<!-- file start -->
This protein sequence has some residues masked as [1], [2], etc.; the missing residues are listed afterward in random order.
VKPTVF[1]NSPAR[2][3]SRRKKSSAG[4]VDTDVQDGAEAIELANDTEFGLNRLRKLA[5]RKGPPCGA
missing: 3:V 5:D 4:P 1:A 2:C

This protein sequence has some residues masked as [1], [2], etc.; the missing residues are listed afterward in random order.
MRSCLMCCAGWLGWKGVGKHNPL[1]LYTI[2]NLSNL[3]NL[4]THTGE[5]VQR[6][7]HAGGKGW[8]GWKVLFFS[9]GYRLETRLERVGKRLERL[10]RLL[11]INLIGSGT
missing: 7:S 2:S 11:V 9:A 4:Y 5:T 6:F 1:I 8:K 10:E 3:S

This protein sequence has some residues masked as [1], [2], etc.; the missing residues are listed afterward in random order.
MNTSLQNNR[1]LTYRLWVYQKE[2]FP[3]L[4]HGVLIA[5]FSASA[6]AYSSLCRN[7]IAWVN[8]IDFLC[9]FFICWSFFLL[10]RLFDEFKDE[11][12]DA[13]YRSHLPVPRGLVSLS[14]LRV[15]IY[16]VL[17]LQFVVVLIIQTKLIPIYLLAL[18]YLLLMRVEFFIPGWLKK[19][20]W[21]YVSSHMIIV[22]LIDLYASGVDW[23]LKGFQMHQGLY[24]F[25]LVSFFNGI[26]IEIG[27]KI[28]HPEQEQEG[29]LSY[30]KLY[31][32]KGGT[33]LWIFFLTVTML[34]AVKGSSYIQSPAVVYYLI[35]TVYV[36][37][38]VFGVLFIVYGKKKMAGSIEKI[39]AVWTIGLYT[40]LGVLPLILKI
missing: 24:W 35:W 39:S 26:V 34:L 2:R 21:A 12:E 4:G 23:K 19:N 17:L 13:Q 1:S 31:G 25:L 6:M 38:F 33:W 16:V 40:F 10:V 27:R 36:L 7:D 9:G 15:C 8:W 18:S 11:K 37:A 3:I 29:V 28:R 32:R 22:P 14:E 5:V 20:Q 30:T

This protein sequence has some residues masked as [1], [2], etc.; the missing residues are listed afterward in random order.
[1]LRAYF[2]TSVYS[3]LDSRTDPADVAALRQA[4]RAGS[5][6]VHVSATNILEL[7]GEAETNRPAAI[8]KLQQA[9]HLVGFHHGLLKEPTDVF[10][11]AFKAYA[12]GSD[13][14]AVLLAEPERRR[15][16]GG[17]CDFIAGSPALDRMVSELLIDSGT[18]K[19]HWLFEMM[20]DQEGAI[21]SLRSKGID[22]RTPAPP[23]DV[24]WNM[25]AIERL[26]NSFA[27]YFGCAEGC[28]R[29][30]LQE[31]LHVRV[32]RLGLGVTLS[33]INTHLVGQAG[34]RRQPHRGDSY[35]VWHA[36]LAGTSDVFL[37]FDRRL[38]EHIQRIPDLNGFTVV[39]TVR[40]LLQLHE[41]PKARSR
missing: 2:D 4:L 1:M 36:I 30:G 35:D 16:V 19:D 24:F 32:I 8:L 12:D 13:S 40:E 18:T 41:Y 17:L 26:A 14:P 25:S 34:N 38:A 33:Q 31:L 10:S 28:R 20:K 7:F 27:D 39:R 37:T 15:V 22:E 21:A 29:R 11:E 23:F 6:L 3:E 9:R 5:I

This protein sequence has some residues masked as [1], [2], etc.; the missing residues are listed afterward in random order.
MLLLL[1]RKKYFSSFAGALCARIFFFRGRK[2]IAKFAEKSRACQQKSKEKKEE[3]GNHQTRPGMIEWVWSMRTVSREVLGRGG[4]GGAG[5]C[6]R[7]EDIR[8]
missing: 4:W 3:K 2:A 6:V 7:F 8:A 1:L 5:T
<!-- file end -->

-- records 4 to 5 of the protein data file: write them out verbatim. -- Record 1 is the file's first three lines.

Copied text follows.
This protein sequence has some residues masked as [1], [2], etc.; the missing residues are listed afterward in random order.
[1]LRAYF[2]TSVYS[3]LDSRTDPADVAALRQA[4]RAGS[5][6]VHVSATNILEL[7]GEAETNRPAAI[8]KLQQA[9]HLVGFHHGLLKEPTDVF[10][11]AFKAYA[12]GSD[13][14]AVLLAEPERRR[15][16]GG[17]CDFIAGSPALDRMVSELLIDSGT[18]K[19]HWLFEMM[20]DQEGAI[21]SLRSKGID[22]RTPAPP[23]DV[24]WNM[25]AIERL[26]NSFA[27]YFGCAEGC[28]R[29][30]LQE[31]LHVRV[32]RLGLGVTLS[33]INTHLVGQAG[34]RRQPHRGDSY[35]VWHA[36]LAGTSDVFL[37]FDRRL[38]EHIQRIPDLNGFTVV[39]TVR[40]LLQLHE[41]PKARSR
missing: 2:D 4:L 1:M 36:I 30:G 35:D 16:V 19:D 24:F 32:I 8:L 12:D 13:S 40:E 18:T 41:Y 17:L 26:A 14:P 25:S 34:N 38:A 33:Q 31:L 10:S 28:R 20:K 7:F 27:D 39:R 37:T 15:V 22:E 21:A 29:R 11:E 23:F 6:L 3:E 9:R 5:I

This protein sequence has some residues masked as [1], [2], etc.; the missing residues are listed afterward in random order.
MLLLL[1]RKKYFSSFAGALCARIFFFRGRK[2]IAKFAEKSRACQQKSKEKKEE[3]GNHQTRPGMIEWVWSMRTVSREVLGRGG[4]GGAG[5]C[6]R[7]EDIR[8]
missing: 4:W 3:K 2:A 6:V 7:F 8:A 1:L 5:T